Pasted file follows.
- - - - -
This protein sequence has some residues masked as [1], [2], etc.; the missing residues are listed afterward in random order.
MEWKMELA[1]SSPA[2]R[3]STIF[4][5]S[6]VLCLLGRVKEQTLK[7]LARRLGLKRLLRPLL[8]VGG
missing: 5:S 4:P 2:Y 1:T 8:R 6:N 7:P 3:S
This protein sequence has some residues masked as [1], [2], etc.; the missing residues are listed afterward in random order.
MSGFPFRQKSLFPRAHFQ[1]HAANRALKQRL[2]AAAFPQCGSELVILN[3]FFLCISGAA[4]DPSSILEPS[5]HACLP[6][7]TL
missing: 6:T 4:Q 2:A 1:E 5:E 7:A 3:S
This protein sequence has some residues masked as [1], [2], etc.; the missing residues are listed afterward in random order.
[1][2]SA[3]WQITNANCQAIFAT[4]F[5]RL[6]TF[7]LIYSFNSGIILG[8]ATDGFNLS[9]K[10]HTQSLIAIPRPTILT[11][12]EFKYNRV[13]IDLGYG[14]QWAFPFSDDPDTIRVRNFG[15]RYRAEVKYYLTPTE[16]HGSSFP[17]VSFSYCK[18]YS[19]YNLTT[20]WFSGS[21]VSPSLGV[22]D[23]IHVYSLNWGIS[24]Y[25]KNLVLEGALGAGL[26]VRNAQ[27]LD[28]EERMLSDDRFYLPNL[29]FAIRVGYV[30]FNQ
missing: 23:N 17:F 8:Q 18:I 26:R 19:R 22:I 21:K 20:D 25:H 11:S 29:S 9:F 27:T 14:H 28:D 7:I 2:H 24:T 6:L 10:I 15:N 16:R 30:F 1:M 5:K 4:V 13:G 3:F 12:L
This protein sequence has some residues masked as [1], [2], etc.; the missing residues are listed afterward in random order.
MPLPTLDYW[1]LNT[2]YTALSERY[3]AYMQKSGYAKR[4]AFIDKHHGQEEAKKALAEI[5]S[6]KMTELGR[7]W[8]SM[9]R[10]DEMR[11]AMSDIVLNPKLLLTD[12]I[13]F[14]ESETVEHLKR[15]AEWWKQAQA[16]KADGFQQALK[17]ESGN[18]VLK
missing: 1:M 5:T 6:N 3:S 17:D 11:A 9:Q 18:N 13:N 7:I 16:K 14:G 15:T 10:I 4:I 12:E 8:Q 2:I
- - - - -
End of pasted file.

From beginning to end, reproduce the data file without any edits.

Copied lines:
This protein sequence has some residues masked as [1], [2], etc.; the missing residues are listed afterward in random order.
MEWKMELA[1]SSPA[2]R[3]STIF[4][5]S[6]VLCLLGRVKEQTLK[7]LARRLGLKRLLRPLL[8]VGG
missing: 5:S 4:P 2:Y 1:T 8:R 6:N 7:P 3:S
This protein sequence has some residues masked as [1], [2], etc.; the missing residues are listed afterward in random order.
MSGFPFRQKSLFPRAHFQ[1]HAANRALKQRL[2]AAAFPQCGSELVILN[3]FFLCISGAA[4]DPSSILEPS[5]HACLP[6][7]TL
missing: 6:T 4:Q 2:A 1:E 5:E 7:A 3:S
This protein sequence has some residues masked as [1], [2], etc.; the missing residues are listed afterward in random order.
[1][2]SA[3]WQITNANCQAIFAT[4]F[5]RL[6]TF[7]LIYSFNSGIILG[8]ATDGFNLS[9]K[10]HTQSLIAIPRPTILT[11][12]EFKYNRV[13]IDLGYG[14]QWAFPFSDDPDTIRVRNFG[15]RYRAEVKYYLTPTE[16]HGSSFP[17]VSFSYCK[18]YS[19]YNLTT[20]WFSGS[21]VSPSLGV[22]D[23]IHVYSLNWGIS[24]Y[25]KNLVLEGALGAGL[26]VRNAQ[27]LD[28]EERMLSDDRFYLPNL[29]FAIRVGYV[30]FNQ
missing: 23:N 17:F 8:Q 18:I 26:R 19:R 22:I 21:K 20:D 25:H 11:S 29:S 9:F 27:T 14:H 28:D 7:I 2:H 24:T 6:L 10:I 15:N 16:R 30:F 1:M 5:K 4:V 13:G 3:F 12:L
This protein sequence has some residues masked as [1], [2], etc.; the missing residues are listed afterward in random order.
MPLPTLDYW[1]LNT[2]YTALSERY[3]AYMQKSGYAKR[4]AFIDKHHGQEEAKKALAEI[5]S[6]KMTELGR[7]W[8]SM[9]R[10]DEMR[11]AMSDIVLNPKLLLTD[12]I[13]F[14]ESETVEHLKR[15]AEWWKQAQA[16]KADGFQQALK[17]ESGN[18]VLK
missing: 1:M 5:T 6:N 3:S 17:D 11:A 9:Q 18:N 13:N 7:I 16:K 14:G 15:T 10:I 4:I 12:E 8:Q 2:I